Letter: The Seventies were sordid

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The Independent Online
WOULD Neal Ascherson please spare us the crocodile tears for the golden age of the Seventies ('The British problem: how to get rid of a gang of narrow-minded fanatics', 3 April).

Many of us felt at the time (and still do) that Harold Wilson was one of the worst prime ministers this century; his governments combined moral cowardice, incompetence and cronyism in equal measure. Has Mr Ascherson forgotten about T Dan Smith, John Poulson, the appalling fudges over Rhodesia or immigration law? Jim Callaghan did nothing to improve things; the idea that his administration was taking a serious interest in a radical agenda is simply not supported by the evidence.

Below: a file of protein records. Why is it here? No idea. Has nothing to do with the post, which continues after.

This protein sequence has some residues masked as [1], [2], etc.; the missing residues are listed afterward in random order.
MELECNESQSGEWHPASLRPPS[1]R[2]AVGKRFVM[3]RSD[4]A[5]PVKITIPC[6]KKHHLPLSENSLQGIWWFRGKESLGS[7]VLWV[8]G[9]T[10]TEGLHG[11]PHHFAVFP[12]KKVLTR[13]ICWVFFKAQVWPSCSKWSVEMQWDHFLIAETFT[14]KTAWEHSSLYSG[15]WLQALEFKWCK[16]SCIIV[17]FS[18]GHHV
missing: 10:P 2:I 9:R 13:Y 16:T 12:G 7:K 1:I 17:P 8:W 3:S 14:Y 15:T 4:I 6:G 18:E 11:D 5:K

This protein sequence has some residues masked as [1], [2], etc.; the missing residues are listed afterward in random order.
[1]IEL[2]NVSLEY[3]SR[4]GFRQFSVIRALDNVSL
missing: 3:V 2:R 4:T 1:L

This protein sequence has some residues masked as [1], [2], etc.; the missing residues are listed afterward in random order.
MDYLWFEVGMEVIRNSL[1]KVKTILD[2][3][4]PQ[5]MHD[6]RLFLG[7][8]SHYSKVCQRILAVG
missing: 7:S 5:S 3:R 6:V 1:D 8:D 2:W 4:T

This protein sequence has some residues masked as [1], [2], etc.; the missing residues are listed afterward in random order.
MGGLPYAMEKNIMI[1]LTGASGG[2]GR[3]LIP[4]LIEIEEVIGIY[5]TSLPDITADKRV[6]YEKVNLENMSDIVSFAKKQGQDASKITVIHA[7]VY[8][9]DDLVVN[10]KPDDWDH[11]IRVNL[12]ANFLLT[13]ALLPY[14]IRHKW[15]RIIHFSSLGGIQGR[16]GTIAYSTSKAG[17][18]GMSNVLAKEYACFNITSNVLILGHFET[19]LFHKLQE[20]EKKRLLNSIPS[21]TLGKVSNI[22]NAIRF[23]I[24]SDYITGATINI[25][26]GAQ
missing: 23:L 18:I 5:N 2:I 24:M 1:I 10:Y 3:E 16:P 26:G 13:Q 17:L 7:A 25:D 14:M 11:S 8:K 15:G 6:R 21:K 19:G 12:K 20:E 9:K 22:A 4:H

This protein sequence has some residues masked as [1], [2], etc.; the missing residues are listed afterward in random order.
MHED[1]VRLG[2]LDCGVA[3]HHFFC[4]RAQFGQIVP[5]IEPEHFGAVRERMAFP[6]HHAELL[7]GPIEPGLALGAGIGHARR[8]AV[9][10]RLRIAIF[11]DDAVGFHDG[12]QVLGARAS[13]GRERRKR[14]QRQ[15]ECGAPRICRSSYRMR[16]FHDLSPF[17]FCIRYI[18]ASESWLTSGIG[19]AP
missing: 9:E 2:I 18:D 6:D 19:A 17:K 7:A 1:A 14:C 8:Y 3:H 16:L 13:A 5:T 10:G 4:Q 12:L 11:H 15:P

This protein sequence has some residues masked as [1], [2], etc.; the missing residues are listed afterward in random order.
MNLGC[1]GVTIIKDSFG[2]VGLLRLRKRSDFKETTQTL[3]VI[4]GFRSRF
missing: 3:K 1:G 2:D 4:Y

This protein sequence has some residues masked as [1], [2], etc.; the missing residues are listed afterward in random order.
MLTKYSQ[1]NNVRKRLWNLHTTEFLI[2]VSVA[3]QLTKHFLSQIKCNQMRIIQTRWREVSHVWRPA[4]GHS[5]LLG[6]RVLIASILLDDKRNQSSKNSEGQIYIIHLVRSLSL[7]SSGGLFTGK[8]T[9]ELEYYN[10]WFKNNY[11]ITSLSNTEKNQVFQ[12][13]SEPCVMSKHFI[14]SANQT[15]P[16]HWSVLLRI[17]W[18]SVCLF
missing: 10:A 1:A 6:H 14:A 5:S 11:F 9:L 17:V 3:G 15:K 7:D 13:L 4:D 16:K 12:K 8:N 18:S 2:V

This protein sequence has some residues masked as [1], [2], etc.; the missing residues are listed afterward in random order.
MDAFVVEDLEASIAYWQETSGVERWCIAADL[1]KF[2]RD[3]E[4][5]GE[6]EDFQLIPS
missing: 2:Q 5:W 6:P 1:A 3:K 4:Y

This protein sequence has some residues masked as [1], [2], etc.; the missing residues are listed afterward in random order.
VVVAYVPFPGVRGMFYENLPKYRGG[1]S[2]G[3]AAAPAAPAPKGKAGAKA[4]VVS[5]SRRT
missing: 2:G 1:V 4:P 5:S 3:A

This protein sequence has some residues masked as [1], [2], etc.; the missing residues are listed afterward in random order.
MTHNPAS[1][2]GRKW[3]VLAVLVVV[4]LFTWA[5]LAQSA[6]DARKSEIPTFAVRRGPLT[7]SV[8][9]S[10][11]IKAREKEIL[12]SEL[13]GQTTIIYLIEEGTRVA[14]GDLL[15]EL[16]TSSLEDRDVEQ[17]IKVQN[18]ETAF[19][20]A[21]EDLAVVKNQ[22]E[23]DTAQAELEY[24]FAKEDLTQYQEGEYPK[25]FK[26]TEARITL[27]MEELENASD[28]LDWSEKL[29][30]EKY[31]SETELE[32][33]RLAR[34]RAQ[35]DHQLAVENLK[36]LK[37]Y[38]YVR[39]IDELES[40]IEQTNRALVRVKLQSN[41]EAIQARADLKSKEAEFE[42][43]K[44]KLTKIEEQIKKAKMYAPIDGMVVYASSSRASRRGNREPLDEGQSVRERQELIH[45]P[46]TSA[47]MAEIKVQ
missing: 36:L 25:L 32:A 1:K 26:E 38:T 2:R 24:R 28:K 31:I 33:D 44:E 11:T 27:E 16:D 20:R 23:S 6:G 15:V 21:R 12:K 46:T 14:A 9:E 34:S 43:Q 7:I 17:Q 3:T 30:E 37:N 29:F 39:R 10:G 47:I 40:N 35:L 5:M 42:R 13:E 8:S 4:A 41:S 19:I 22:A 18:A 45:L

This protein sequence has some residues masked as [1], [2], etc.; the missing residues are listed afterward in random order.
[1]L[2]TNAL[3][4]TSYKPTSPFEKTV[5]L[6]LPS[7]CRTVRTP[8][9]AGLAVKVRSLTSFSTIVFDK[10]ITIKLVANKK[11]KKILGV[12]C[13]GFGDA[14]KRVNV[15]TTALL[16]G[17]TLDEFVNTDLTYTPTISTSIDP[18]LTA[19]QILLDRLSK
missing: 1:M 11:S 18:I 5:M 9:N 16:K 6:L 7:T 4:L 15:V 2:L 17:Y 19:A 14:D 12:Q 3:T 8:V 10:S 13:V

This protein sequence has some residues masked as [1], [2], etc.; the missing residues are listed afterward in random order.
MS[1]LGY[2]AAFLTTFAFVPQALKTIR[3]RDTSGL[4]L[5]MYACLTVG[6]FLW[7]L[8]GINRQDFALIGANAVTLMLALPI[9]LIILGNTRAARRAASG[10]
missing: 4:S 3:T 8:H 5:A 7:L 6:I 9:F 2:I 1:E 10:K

The winter of discontent was not got up by the media: it was perceived as the final proof that the trade union movement and its friends in the Labour Party didn't care about brotherhood, morality or indeed anything apart from their own arrogant, greedy bullying. If you didn't belong to a powerful union you could forget about a fair deal, politically or economically.

We certainly do need to get rid of this Conservative government, but what we do not need is a simple return to what went before.

Dr Roger A Fisken

Bedale, North Yorks

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